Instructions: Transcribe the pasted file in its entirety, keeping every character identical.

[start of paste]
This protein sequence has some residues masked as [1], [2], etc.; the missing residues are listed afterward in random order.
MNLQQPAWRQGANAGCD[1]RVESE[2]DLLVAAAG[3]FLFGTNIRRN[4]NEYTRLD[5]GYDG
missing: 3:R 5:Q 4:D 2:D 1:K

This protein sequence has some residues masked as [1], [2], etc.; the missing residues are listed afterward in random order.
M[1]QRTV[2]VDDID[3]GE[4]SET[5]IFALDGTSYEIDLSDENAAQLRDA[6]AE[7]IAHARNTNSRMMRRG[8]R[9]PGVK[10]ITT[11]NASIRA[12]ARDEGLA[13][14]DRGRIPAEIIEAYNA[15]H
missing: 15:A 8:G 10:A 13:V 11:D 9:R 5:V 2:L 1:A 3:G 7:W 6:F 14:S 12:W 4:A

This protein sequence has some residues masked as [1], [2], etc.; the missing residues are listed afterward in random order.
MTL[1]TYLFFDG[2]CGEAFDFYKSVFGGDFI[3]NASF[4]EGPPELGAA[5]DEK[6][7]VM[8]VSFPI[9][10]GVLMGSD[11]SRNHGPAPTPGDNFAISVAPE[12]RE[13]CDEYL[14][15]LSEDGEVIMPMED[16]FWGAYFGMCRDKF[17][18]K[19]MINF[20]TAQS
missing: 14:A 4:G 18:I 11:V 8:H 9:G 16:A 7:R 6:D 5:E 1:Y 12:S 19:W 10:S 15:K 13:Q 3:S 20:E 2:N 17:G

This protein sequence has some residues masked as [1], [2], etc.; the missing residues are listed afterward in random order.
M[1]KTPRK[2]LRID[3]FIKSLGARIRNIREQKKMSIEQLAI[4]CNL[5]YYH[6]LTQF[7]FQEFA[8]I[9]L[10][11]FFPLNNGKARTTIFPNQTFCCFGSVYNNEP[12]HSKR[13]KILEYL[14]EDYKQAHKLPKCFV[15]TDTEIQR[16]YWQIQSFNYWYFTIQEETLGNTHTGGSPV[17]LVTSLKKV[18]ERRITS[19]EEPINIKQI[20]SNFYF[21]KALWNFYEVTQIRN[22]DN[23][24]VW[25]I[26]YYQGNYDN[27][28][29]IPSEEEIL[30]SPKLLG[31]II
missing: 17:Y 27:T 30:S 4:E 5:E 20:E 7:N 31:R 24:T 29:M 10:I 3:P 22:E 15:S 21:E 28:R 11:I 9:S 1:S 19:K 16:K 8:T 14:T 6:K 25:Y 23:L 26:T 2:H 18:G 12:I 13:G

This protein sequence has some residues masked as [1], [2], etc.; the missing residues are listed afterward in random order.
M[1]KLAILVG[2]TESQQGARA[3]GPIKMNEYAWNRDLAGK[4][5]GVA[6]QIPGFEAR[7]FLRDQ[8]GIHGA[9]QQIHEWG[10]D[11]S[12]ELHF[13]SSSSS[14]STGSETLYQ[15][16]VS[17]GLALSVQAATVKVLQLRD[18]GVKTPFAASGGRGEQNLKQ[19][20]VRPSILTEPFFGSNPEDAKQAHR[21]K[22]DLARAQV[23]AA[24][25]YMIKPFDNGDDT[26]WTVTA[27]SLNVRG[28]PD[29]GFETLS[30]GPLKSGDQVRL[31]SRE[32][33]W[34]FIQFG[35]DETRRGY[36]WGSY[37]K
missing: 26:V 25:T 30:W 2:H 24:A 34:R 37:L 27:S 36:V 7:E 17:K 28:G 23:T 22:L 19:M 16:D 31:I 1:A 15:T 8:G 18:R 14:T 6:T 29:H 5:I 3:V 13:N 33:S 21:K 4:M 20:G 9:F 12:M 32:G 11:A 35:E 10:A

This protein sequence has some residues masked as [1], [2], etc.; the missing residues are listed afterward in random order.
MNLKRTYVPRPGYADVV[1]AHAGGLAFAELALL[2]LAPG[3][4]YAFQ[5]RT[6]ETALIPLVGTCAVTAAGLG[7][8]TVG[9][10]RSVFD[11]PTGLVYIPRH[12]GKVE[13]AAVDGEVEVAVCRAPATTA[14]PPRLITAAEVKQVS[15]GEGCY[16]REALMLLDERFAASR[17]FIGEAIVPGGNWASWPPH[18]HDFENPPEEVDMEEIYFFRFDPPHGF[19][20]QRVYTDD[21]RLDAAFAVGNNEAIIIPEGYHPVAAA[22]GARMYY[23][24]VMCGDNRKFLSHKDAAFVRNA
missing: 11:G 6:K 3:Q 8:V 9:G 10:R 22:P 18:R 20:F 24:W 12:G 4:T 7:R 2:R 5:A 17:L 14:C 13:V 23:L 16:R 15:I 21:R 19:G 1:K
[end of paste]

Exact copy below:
This protein sequence has some residues masked as [1], [2], etc.; the missing residues are listed afterward in random order.
MNLQQPAWRQGANAGCD[1]RVESE[2]DLLVAAAG[3]FLFGTNIRRN[4]NEYTRLD[5]GYDG
missing: 3:R 5:Q 4:D 2:D 1:K

This protein sequence has some residues masked as [1], [2], etc.; the missing residues are listed afterward in random order.
M[1]QRTV[2]VDDID[3]GE[4]SET[5]IFALDGTSYEIDLSDENAAQLRDA[6]AE[7]IAHARNTNSRMMRRG[8]R[9]PGVK[10]ITT[11]NASIRA[12]ARDEGLA[13][14]DRGRIPAEIIEAYNA[15]H
missing: 15:A 8:G 10:A 13:V 11:D 9:R 5:V 2:L 1:A 3:G 7:W 6:F 14:S 12:W 4:A

This protein sequence has some residues masked as [1], [2], etc.; the missing residues are listed afterward in random order.
MTL[1]TYLFFDG[2]CGEAFDFYKSVFGGDFI[3]NASF[4]EGPPELGAA[5]DEK[6][7]VM[8]VSFPI[9][10]GVLMGSD[11]SRNHGPAPTPGDNFAISVAPE[12]RE[13]CDEYL[14][15]LSEDGEVIMPMED[16]FWGAYFGMCRDKF[17][18]K[19]MINF[20]TAQS
missing: 14:A 4:G 18:I 11:V 8:H 9:G 16:A 7:R 6:D 5:E 1:Y 12:S 19:W 10:S 15:K 13:Q 3:S 20:E 2:N 17:G

This protein sequence has some residues masked as [1], [2], etc.; the missing residues are listed afterward in random order.
M[1]KTPRK[2]LRID[3]FIKSLGARIRNIREQKKMSIEQLAI[4]CNL[5]YYH[6]LTQF[7]FQEFA[8]I[9]L[10][11]FFPLNNGKARTTIFPNQTFCCFGSVYNNEP[12]HSKR[13]KILEYL[14]EDYKQAHKLPKCFV[15]TDTEIQR[16]YWQIQSFNYWYFTIQEETLGNTHTGGSPV[17]LVTSLKKV[18]ERRITS[19]EEPINIKQI[20]SNFYF[21]KALWNFYEVTQIRN[22]DN[23][24]VW[25]I[26]YYQGNYDN[27][28][29]IPSEEEIL[30]SPKLLG[31]II
missing: 17:Y 27:T 30:S 4:E 5:E 20:E 7:N 31:R 24:T 29:M 10:I 3:P 22:E 15:S 21:E 28:R 11:I 9:S 1:S 19:K 16:K 8:T 14:T 6:K 25:Y 23:L 26:T 2:H 18:G 12:I 13:G

This protein sequence has some residues masked as [1], [2], etc.; the missing residues are listed afterward in random order.
M[1]KLAILVG[2]TESQQGARA[3]GPIKMNEYAWNRDLAGK[4][5]GVA[6]QIPGFEAR[7]FLRDQ[8]GIHGA[9]QQIHEWG[10]D[11]S[12]ELHF[13]SSSSS[14]STGSETLYQ[15][16]VS[17]GLALSVQAATVKVLQLRD[18]GVKTPFAASGGRGEQNLKQ[19][20]VRPSILTEPFFGSNPEDAKQAHR[21]K[22]DLARAQV[23]AA[24][25]YMIKPFDNGDDT[26]WTVTA[27]SLNVRG[28]PD[29]GFETLS[30]GPLKSGDQVRL[31]SRE[32][33]W[34]FIQFG[35]DETRRGY[36]WGSY[37]K
missing: 26:V 25:T 30:W 2:H 24:A 34:R 37:L 27:S 36:V 7:E 17:K 28:G 23:T 22:L 19:M 16:D 31:I 1:A 15:T 8:G 18:R 14:T 6:T 29:H 5:I 3:V 13:N 33:S 21:K 4:M 20:G 9:F 12:M 32:G 11:A 35:E 10:A

This protein sequence has some residues masked as [1], [2], etc.; the missing residues are listed afterward in random order.
MNLKRTYVPRPGYADVV[1]AHAGGLAFAELALL[2]LAPG[3][4]YAFQ[5]RT[6]ETALIPLVGTCAVTAAGLG[7][8]TVG[9][10]RSVFD[11]PTGLVYIPRH[12]GKVE[13]AAVDGEVEVAVCRAPATTA[14]PPRLITAAEVKQVS[15]GEGCY[16]REALMLLDERFAASR[17]FIGEAIVPGGNWASWPPH[18]HDFENPPEEVDMEEIYFFRFDPPHGF[19][20]QRVYTDD[21]RLDAAFAVGNNEAIIIPEGYHPVAAA[22]GARMYY[23][24]VMCGDNRKFLSHKDAAFVRNA
missing: 11:G 6:K 3:Q 8:V 9:G 10:R 22:P 18:R 20:F 24:W 12:G 4:T 7:R 2:R 5:A 17:L 14:C 13:V 23:L 16:R 15:I 21:R 19:G 1:K